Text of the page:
The Meatball Shop’s Keys to Success

Michael Chernow, the restaurateur behind The Meatball Shop, wasn’t really sure what he wanted to do with his life. In high school he was a jazz tubist. (No really.)  Then he spent two years at Hunter College before realizing it wasn’t a good fit. So he left for California, chasing the dream so many others had before him: to become an actor. That fizzled.

He quickly returned to New York City, where he landed a front-of-house job at Frank, an iconic lower east side Italian spot. It’s there that things started to click.

“I learned I had a passion for people,” says Chernow. “If you stick me in a room of people, I’ll learn how to acclimate.”

Chernow spent years at Frank learning the restaurant business and building up a team of people who believed in his potential. When he was ready to pitch his own restaurant concept, he already had financial and mental supporters. That was his first smart move.

His second? Going into business with his best friend, Daniel Holzman, which he admits doesn’t always work out for everyone.

“Everybody’s an asshole,” Chernow says, pointing to specific people in the crowd and laughing. “But I’d rather be in business with an asshole that I trust than one who will screw me over.”

But he started a restaurant with with a friend who spent years at Le Bernardin. Cue tasty food.

The first problem they ran into was deciding on a concept. Chernow put himself through the culinary and restaurant management programs at the International Culinary Center, where he developed an idea for an artisanal cheeseburger joint that won him an award at school. But, it didn’t win over his best friend, who wanted to create a Byzantine tasting menu. (“A What?” was basically this crowd’s reaction.)

Their ideas didn’t mesh well. However, they knew their restaurant would be located in the Lower East Side, so they studied their demographic – drunk, budding adults partying until 4 a.m. They saw an audience who needed fast, cheap food at ungodly hours. So they settled on the idea of meatballs. Smart move number three: Matching their restaurant concept to the location and demographic.

When Chernow enrolled in the restaurant management program at the Culinary Center, he learned how to write a business plan and open his own restaurant, a template he used for The Meatball Shop. (Smart move number four.)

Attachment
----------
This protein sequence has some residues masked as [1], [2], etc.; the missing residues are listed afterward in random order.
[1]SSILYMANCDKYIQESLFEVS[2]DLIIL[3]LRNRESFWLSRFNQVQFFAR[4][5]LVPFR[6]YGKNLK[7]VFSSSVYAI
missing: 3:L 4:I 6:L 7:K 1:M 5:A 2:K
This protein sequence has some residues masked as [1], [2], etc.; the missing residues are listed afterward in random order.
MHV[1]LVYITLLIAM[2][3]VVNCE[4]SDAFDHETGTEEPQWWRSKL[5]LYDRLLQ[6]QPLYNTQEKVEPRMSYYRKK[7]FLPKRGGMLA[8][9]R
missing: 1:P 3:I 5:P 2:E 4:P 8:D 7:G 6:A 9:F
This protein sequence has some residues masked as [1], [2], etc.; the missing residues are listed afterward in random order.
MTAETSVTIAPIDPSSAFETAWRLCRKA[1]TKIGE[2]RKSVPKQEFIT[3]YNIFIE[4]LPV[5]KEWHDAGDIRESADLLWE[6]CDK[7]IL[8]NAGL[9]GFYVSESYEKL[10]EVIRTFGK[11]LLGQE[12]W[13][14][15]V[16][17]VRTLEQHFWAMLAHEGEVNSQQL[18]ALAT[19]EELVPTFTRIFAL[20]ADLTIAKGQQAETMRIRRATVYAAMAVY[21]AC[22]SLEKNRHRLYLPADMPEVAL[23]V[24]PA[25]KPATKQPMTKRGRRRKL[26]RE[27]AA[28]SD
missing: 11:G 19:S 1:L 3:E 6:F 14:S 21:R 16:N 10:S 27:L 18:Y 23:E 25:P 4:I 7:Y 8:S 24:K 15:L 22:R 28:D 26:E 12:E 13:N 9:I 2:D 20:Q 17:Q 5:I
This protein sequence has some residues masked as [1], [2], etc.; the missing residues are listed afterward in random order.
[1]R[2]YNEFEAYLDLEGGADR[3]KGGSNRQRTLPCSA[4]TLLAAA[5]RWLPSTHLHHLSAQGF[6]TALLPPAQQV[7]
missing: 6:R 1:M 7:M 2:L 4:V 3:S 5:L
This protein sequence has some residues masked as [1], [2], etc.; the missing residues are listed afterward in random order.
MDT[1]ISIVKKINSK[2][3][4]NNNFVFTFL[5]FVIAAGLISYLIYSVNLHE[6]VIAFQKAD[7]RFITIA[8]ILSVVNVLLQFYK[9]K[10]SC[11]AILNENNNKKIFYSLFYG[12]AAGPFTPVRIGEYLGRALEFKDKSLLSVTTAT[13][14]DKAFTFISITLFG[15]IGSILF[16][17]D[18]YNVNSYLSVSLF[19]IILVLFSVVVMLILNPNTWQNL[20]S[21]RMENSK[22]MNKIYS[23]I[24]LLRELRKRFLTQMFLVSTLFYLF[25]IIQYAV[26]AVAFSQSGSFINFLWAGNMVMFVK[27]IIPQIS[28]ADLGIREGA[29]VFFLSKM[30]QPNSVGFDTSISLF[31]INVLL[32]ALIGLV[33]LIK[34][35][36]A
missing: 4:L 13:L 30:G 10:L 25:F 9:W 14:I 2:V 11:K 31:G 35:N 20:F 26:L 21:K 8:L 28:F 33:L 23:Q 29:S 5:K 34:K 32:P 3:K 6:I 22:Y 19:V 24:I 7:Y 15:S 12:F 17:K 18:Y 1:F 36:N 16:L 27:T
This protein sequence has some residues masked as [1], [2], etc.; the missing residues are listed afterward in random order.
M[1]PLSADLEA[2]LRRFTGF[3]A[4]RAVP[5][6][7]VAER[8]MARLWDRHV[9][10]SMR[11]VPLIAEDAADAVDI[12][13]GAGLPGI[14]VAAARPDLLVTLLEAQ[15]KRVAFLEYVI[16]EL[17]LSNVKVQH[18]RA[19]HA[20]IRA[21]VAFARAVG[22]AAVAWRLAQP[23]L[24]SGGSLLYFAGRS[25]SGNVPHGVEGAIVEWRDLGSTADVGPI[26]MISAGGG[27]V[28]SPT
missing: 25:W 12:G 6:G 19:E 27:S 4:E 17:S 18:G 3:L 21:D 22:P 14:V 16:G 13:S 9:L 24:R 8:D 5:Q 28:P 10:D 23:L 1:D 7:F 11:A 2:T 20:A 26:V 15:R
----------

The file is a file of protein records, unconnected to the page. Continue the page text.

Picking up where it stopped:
“You need a business plan. If you don’t have one it’s like driving across country without a map,” explains Chernow.

It took about a month for Holzman and Chernow to customize Chernow’s original business plan for The Meatball Shop. Chernow stresses the importance of the executive summary and the financials.

“Investors aren’t interested in details. They want to read a strong executive summary, which should only be a page, and then your financials. If those two match up, maybe they’ll sign up.”

One of the keys to Chernow’s success was building a key team of investors during his earlier career at Frank.

“Seventy-five percent of our original investors are from Frank,” says Chernow. “Our first meeting was with three investors, and we walked away with $75,000. From there it was no turning back.”

It took $390,000 to get the restaurant up and running. They opened in 2010 with 30 employees and no management costs. Today they have 400 employees and soon-to-be five restaurants.

“Public relations is a huge element in business, and our PR agency took a risk on us. They saw how hard we worked and believed in our food,” says Chernow. “That was over 3 years ago, and yesterday I was on The Today Show.”

It was over fancy cocktails that Chernow divulged all these secrets to his alma mater’s crowd. He was the first guinea pig in the new series, “Drinks with Dorothy,” a networking series where successful food industry leaders will share how they made it in an often unforgiving industry.

The event made a splash, especially after Chernow told us to stick around because he brought a sampling of his favorite meatballs. There’s really no better way to network, is there?